Coleman went on to downplay the route-running narrative, saying: "I got 'em all down. I know they were saying, 'Oh, I don't know if he can run routes,' and stuff. I think I can run routes. I think coach Hue and (the other coaches) think I can run routes."
The next Steve Smith?
Draftniks pegged Coleman for success long before Cleveland picked him up.
NFL Media's Matt Harmon, creator of the Reception Perception methodology, deep-dived Coleman's film this offseason to conclude that "a prospect's ability to 'run the full route tree' is an overblown criticism recycled year after year by the scouting community. Projecting a player from the college level to the NFL is more about identifying translatable traits and their execution in their assignments. Coleman passes that test with flying colors."
At 5-foot-11 and 194 pounds, Coleman's juicy mesh of 4.37 speed and "explosive" leaping ability left NFL Media's Lance Zierlein to call him an "instant blur off the snap."
"Corey Coleman is an incredible talent. He reminds me a lot of Steve Smith, which is in my opinion one of the top-three receivers to ever play the game of football," Hawkins told Nate Ulrich of the Akron Beacon Journal. "I've always been a huge Steve Smith fan. But he has a lot of that skill set. He has to work on some of his technique stuff, but his effort is what's special to me because a lot of time young guys, they don't always come in knowing that above all else, give effort."
"It's a blessing, but at the end of the day, I got a lot of stuff to prove," Coleman said of his fast start. "That's how I'm going in with my mindset. I haven't done everything yet, until I step on the field with other teams. That's my mindset. Don't get complacent, just keep on going. Because coach Hue brought me here for a reason, they believe in me, so I don't want to make him wrong."
What can Coleman become?
While it's exciting for the long-shipwrecked Browns to find an anchoring playmaker, Coleman's gaudy practice tape must translate to September.
That won't be easy unless Griffin can regain his lost confidence and make the kind of leap under center that Andy Dalton experienced with Jackson in 2015. While Griffin has played well during camp, it won't be accepted until he's doing so against a live pass rush. The improved play of quarterback-turned-wideout Terrelle Pryor should help, along with the Week 5 return of from-the-wilderness Pro Bowler Josh Gordon. Getting the ball to Coleman, though, will be a foundational element of this attack.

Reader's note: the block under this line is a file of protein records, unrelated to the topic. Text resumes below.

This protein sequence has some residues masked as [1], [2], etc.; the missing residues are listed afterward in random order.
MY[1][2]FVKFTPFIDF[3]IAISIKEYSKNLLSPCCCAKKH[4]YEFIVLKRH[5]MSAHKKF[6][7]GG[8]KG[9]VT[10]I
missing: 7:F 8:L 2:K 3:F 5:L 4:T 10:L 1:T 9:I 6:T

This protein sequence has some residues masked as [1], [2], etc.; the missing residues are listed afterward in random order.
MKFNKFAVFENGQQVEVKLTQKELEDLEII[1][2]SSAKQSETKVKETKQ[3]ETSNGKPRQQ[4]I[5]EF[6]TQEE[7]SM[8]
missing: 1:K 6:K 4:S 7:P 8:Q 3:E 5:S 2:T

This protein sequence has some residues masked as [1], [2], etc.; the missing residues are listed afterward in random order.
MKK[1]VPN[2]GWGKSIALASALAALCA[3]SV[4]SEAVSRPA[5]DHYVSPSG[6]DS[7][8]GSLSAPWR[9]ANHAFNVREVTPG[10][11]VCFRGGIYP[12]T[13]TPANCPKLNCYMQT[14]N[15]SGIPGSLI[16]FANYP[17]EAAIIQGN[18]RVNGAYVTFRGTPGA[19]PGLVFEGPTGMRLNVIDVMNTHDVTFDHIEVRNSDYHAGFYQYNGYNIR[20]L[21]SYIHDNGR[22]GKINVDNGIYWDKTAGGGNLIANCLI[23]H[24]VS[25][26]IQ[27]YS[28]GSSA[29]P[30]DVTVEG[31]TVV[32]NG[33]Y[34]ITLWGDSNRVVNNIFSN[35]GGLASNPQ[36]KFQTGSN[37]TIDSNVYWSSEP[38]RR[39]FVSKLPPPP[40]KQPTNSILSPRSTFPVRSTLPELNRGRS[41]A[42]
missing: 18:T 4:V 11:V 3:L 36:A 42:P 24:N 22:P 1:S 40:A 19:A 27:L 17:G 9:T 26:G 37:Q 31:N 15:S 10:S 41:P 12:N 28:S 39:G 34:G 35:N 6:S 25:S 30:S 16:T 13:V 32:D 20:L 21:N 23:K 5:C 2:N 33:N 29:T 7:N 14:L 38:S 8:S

"You don't have to be 6-4 to be a great receiver in this league,"Browns receivers coach Al Saunders said Tuesday, per The Chronicle-Telegram. "What you have to be able to do is, you have to change direction, you have to get separation, you have to be able to catch the football. ... Corey Coleman is a vertical player. He's got undeniable speed ... but what you've got to do is devise a system and devise the kind of things that those guys can do so they aren't in contested environments all the time."
Asked on Tuesday to describe Jackson's playbook in one word, Coleman was quick to say: "Explosive."
"Browns offense" and "explosive" haven't appeared in the same sentence since the late 1980s, when Bernie Kosar was flinging passes to the likes of Ozzie Newsome, Reggie Langhorne and Webster Slaughter.
In a nod to the past, Coleman will wear Kosar's beloved No. 19 jersey as a pro. Jackson, though, isn't rushing to shove the rookie into a savior role -- not yet, at least.
"I don't want to anoint this young man yet; it's way too soon," Jackson said. "Has he shown some unquestioned ability? Yes, he has. So I want to give him that, but at the same time he knows he has some things he has to get cleaned up real fast."
Jackson has avoided gushing over Coleman publicly, but the wideout's former coach at Baylor, Art Briles, was bold in stating what the rookie has a chance to become in Cleveland.